It is fair to surmise that this has not been an IPL for spinners. R Ashwin has bowled little over three overs a match, Sunil Narine has played only six matches, and there is no spinner among the top five wicket-takers. Only teams with limited bowling options - Tabraiz Shamsi for Royal Challengers Bangalore, for example - have been bowling spinners out. The six-hitting ability of batsmen on these small Indian grounds has been their big problem, and fingerspinners in particular have been under siege. Ashwin made an important point that bad balls as we know them are no longer bad balls in this format, that short and wide is good for spinners.
Amit Mishra, though, has made adjustments, in a season where spinners are fighting for survival. That he is a wristspinner helps. He has the variations, and he knows when to use them. Unlike his earlier comings, he doesn't get completely blown away if he gets hit early in an over or a spell. He has two different legbreaks, two different wrong'uns, a front-of-the-hand quicker one - but more importantly now he knows when to use them. He would go on to introduce a new variation in Hyderabad.
On Thursday, with Delhi Daredevils coming off two defeats, Mishra came on to bowl with Sunrisers Hyderabad 80 for 1 after 10 overs. The fingerspinner, Jayant Yadav, had earlier dragged Sunrisers back with David Warner's wicket, but Shikhar Dhawan had now begun to look comfortable. In the 10th over, he had reached a run a ball with two swept boundaries off JP Duminy. In the seven balls since Warner's dismissal, 13 had been scored.
Now Mishra was given the responsibility at a time when the batsmen were looking to accelerate. That he was brought on in the 11th over meant there were not going to be any comebacks if he went for runs early. He conceded eight runs in his first over, four of them coming off a short ball pulled between deep midwicket and long-on. In his second over, Mishra pulled it back with four singles off the first five balls. He had already bowled five wrong'uns out of 11 on a pitch that wasn't helping him much. He didn't mind bowling them to the right-hand batsman, Kane Williamson, either.
Now was the time to protect the over. He had Dhawan on strike. He knew he was getting desperate, at 32 off 34. Mishra increased that desperation by giving away just singles off his next two balls to Dhawan. Then he brought in the new variation, a cross-seam ball bowled like a medium-pacer. The under-pressure Dhawan just swung, was done in by the pace comprehensively, and holed out.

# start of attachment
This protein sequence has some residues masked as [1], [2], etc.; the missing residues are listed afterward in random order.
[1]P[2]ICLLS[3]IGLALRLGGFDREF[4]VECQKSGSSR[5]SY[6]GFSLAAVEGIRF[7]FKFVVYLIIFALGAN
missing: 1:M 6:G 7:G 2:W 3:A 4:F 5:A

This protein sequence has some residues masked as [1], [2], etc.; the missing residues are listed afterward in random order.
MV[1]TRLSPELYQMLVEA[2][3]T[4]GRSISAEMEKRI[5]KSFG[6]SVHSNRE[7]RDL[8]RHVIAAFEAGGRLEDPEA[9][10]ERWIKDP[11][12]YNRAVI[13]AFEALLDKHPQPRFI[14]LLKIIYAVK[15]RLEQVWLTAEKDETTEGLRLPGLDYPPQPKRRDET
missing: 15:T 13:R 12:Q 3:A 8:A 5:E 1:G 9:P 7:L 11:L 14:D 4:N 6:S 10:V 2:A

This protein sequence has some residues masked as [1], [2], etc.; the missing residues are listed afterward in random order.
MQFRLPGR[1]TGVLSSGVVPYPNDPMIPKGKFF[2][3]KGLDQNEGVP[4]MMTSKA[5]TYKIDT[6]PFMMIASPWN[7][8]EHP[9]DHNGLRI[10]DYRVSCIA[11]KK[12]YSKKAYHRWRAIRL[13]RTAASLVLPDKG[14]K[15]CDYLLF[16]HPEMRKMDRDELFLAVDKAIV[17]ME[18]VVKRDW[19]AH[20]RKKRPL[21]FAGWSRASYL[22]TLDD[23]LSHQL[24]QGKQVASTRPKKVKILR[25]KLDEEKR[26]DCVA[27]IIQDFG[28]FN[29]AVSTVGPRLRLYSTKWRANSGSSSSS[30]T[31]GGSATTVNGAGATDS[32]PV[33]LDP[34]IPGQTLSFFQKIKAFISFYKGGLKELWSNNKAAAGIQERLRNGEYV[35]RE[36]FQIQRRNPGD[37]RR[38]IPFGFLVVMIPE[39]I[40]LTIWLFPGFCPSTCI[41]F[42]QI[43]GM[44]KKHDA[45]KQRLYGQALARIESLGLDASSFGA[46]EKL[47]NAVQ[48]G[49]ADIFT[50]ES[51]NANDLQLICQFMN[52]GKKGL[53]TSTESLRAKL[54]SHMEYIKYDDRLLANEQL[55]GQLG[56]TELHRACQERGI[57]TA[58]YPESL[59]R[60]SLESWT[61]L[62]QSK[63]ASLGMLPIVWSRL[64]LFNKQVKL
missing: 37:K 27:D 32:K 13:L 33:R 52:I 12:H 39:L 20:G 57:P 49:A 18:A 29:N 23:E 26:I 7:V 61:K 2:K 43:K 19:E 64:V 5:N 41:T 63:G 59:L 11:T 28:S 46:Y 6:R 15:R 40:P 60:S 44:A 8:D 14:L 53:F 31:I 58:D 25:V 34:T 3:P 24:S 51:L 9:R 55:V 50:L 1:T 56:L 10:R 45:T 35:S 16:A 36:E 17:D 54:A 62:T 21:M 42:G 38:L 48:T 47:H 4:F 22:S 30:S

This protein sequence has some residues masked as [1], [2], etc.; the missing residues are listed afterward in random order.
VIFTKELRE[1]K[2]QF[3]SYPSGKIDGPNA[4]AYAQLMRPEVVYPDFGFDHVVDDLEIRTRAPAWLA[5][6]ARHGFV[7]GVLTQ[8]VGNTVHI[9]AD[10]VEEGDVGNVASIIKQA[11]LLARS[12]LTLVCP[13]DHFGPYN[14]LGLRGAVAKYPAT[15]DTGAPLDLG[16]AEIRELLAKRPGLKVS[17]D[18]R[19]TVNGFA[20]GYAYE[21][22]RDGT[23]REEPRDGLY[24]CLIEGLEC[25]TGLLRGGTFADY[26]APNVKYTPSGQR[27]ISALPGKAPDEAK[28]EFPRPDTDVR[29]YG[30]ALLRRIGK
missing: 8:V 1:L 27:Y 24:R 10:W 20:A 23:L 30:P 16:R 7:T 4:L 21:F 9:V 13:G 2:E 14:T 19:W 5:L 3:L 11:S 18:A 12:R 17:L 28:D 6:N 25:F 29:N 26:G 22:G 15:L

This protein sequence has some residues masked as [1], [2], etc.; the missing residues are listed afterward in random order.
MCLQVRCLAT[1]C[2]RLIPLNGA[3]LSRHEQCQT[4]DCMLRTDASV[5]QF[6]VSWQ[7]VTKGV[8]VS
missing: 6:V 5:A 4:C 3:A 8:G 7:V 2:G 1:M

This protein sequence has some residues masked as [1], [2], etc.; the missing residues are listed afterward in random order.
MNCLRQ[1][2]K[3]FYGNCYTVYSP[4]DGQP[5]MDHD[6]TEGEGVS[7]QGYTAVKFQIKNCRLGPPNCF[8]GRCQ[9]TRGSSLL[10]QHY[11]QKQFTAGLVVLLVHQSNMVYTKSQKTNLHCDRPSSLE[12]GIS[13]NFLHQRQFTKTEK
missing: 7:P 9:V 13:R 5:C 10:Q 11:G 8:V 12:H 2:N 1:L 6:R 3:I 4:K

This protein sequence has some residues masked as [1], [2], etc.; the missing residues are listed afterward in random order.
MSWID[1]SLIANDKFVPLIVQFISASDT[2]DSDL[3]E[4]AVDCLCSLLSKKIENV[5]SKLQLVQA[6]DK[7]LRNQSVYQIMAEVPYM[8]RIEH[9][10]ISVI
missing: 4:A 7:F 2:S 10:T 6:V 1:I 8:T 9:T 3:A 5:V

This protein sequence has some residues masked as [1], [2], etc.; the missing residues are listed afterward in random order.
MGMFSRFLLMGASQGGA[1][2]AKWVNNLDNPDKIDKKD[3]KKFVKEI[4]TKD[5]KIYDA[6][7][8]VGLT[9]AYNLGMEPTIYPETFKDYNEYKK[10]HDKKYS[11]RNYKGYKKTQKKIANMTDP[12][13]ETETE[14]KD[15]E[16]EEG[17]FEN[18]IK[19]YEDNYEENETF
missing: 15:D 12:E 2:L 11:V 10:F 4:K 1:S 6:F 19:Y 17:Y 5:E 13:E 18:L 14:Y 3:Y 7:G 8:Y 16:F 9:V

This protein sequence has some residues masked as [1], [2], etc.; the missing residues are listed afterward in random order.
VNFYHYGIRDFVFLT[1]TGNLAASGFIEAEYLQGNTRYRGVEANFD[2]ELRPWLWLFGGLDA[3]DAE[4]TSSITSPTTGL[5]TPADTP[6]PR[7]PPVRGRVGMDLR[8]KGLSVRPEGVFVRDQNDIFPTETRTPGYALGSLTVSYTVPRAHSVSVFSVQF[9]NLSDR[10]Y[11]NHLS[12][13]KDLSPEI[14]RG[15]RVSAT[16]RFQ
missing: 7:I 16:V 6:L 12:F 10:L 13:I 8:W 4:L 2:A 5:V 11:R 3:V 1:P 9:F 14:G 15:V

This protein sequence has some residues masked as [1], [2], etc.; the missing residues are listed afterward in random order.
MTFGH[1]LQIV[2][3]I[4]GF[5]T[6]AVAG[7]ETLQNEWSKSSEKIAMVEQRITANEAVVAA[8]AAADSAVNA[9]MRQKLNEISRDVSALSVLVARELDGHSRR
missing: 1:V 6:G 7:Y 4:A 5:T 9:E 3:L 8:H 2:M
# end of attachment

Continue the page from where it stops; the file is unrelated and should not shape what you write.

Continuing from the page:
More impressive was Mishra's next over when Yuvraj Singh hit him for a beautiful six off the second ball. This was a wrong'un outside leg, which Yuvraj either picked or got close to the ball anyway by using his feet. Mishra stuck with the wrong'un, but bowled this one outside off, not giving it away with his line. It beat the bat for a dot. A quicker one followed. Another googly. Three dots. The over redeemed despite the ordinary start, and he now had a desperate batsman in his sights again.
Mishra knows batsmen are looking for that one ball to hit. Once again he had a batsman who had no choice but to hit that big shot. It's important at these times to not be the hero and look to bowl the sexy ball. Just denying them the big shot can be enough. Yuvraj this time knew he was getting that quicker cross-seam ball, he looked to play the pick-up over short fine, but the ball stuck in the surface and Mishra had another wicket.
Mishra's 3-0-19-1 had left Daredevils with a chance to shut out the game with five good overs, which their quicks proceeded to do. With the couple of wickets, Mishra extended his lead as the most successful spinner in the tournament. Having missed out on the World T20, it might be even more satisfactory to him that he is also the best spinner in the tournament.